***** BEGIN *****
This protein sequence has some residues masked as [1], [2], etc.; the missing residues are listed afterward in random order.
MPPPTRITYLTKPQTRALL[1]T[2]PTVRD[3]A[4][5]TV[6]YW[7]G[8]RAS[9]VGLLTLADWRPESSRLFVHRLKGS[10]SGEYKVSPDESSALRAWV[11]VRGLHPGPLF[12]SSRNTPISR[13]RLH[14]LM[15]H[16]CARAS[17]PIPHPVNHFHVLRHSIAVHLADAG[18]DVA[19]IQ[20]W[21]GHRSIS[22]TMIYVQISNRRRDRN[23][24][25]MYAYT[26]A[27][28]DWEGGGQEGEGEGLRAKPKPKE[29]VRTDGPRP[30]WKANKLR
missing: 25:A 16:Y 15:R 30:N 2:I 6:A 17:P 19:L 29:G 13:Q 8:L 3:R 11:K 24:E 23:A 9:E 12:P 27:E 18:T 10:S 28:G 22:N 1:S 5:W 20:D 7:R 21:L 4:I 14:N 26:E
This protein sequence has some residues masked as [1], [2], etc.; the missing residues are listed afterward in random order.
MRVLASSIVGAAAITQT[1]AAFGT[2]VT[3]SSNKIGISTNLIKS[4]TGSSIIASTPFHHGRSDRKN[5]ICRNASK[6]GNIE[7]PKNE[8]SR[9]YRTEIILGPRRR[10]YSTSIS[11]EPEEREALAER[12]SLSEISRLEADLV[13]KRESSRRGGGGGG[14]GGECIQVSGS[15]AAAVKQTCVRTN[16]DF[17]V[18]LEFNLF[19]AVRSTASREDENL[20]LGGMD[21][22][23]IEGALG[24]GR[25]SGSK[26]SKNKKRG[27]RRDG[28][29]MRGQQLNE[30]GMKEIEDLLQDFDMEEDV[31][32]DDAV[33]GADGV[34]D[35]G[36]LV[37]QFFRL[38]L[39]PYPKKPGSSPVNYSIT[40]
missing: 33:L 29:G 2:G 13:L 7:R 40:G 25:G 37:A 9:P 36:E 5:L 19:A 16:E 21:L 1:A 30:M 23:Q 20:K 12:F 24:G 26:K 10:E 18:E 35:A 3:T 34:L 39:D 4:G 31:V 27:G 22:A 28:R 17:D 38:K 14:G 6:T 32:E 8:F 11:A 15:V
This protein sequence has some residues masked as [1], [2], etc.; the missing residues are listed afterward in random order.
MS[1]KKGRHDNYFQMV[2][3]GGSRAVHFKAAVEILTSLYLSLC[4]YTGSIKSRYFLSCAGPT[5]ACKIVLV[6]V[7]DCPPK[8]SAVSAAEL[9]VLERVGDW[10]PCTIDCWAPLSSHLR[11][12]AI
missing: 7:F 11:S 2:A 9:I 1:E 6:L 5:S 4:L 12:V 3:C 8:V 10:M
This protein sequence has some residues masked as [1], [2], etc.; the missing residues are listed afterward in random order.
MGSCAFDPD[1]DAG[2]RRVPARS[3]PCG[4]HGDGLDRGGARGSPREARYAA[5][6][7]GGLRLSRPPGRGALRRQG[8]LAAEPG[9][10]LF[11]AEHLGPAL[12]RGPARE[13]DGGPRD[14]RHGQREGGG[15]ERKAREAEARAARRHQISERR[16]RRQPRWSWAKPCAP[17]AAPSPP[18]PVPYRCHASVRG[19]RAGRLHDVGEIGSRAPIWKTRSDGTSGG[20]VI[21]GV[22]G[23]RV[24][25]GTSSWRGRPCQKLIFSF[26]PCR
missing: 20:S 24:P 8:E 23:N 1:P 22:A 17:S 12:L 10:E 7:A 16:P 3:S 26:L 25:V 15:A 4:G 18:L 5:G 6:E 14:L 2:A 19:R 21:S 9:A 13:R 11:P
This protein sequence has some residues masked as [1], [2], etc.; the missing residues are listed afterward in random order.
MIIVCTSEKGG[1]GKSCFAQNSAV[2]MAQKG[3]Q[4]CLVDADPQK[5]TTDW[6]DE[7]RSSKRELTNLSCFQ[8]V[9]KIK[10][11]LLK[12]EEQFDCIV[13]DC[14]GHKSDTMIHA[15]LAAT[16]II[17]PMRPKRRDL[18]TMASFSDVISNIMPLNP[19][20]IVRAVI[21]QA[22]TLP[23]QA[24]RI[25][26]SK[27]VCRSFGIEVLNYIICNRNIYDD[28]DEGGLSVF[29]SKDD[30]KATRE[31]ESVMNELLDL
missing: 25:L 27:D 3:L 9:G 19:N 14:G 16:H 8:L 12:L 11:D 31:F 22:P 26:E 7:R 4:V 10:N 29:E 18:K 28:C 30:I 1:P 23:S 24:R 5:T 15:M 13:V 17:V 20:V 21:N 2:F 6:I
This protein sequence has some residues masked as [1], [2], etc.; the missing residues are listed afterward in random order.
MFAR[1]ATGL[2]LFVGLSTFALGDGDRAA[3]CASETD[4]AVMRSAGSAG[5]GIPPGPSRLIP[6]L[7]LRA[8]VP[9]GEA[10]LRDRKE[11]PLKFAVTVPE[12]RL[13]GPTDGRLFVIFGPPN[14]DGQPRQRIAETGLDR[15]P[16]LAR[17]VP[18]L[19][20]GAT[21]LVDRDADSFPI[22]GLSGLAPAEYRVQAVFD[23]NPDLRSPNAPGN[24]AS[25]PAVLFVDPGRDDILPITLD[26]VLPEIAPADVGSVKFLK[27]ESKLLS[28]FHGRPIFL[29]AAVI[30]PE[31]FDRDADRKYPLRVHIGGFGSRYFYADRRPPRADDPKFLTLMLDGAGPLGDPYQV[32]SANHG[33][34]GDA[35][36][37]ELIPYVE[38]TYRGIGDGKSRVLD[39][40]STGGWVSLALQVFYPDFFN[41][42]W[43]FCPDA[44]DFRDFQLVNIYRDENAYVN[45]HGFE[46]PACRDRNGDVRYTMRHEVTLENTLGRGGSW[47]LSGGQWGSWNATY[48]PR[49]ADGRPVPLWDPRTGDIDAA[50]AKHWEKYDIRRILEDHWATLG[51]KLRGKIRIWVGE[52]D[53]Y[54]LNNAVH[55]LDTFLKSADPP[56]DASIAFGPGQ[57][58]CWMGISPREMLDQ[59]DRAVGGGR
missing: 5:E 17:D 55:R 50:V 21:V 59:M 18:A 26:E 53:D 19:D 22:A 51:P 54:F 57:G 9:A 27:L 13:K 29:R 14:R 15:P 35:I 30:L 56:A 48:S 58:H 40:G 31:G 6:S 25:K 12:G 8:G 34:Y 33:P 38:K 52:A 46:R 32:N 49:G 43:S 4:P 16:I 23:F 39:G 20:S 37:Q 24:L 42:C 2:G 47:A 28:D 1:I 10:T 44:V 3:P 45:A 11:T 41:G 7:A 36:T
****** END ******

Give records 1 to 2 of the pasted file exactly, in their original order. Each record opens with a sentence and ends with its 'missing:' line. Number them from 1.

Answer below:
This protein sequence has some residues masked as [1], [2], etc.; the missing residues are listed afterward in random order.
MPPPTRITYLTKPQTRALL[1]T[2]PTVRD[3]A[4][5]TV[6]YW[7]G[8]RAS[9]VGLLTLADWRPESSRLFVHRLKGS[10]SGEYKVSPDESSALRAWV[11]VRGLHPGPLF[12]SSRNTPISR[13]RLH[14]LM[15]H[16]CARAS[17]PIPHPVNHFHVLRHSIAVHLADAG[18]DVA[19]IQ[20]W[21]GHRSIS[22]TMIYVQISNRRRDRN[23][24][25]MYAYT[26]A[27][28]DWEGGGQEGEGEGLRAKPKPKE[29]VRTDGPRP[30]WKANKLR
missing: 25:A 16:Y 15:R 30:N 2:I 6:A 17:P 19:L 29:G 13:Q 8:L 3:R 11:K 24:E 23:A 9:E 12:P 27:E 18:T 10:S 28:G 22:N 1:S 5:W 20:D 7:R 21:L 4:I 14:N 26:E
This protein sequence has some residues masked as [1], [2], etc.; the missing residues are listed afterward in random order.
MRVLASSIVGAAAITQT[1]AAFGT[2]VT[3]SSNKIGISTNLIKS[4]TGSSIIASTPFHHGRSDRKN[5]ICRNASK[6]GNIE[7]PKNE[8]SR[9]YRTEIILGPRRR[10]YSTSIS[11]EPEEREALAER[12]SLSEISRLEADLV[13]KRESSRRGGGGGG[14]GGECIQVSGS[15]AAAVKQTCVRTN[16]DF[17]V[18]LEFNLF[19]AVRSTASREDENL[20]LGGMD[21][22][23]IEGALG[24]GR[25]SGSK[26]SKNKKRG[27]RRDG[28][29]MRGQQLNE[30]GMKEIEDLLQDFDMEEDV[31][32]DDAV[33]GADGV[34]D[35]G[36]LV[37]QFFRL[38]L[39]PYPKKPGSSPVNYSIT[40]
missing: 33:L 29:G 2:G 13:L 7:R 40:G 25:G 37:A 9:P 36:E 5:L 19:A 16:E 21:L 1:A 30:M 23:Q 20:K 12:F 24:G 26:K 10:E 18:E 35:A 3:T 34:L 39:D 4:G 31:V 27:G 22:A 28:R 17:D 38:K 14:G 6:T 32:E 8:F 11:A 15:V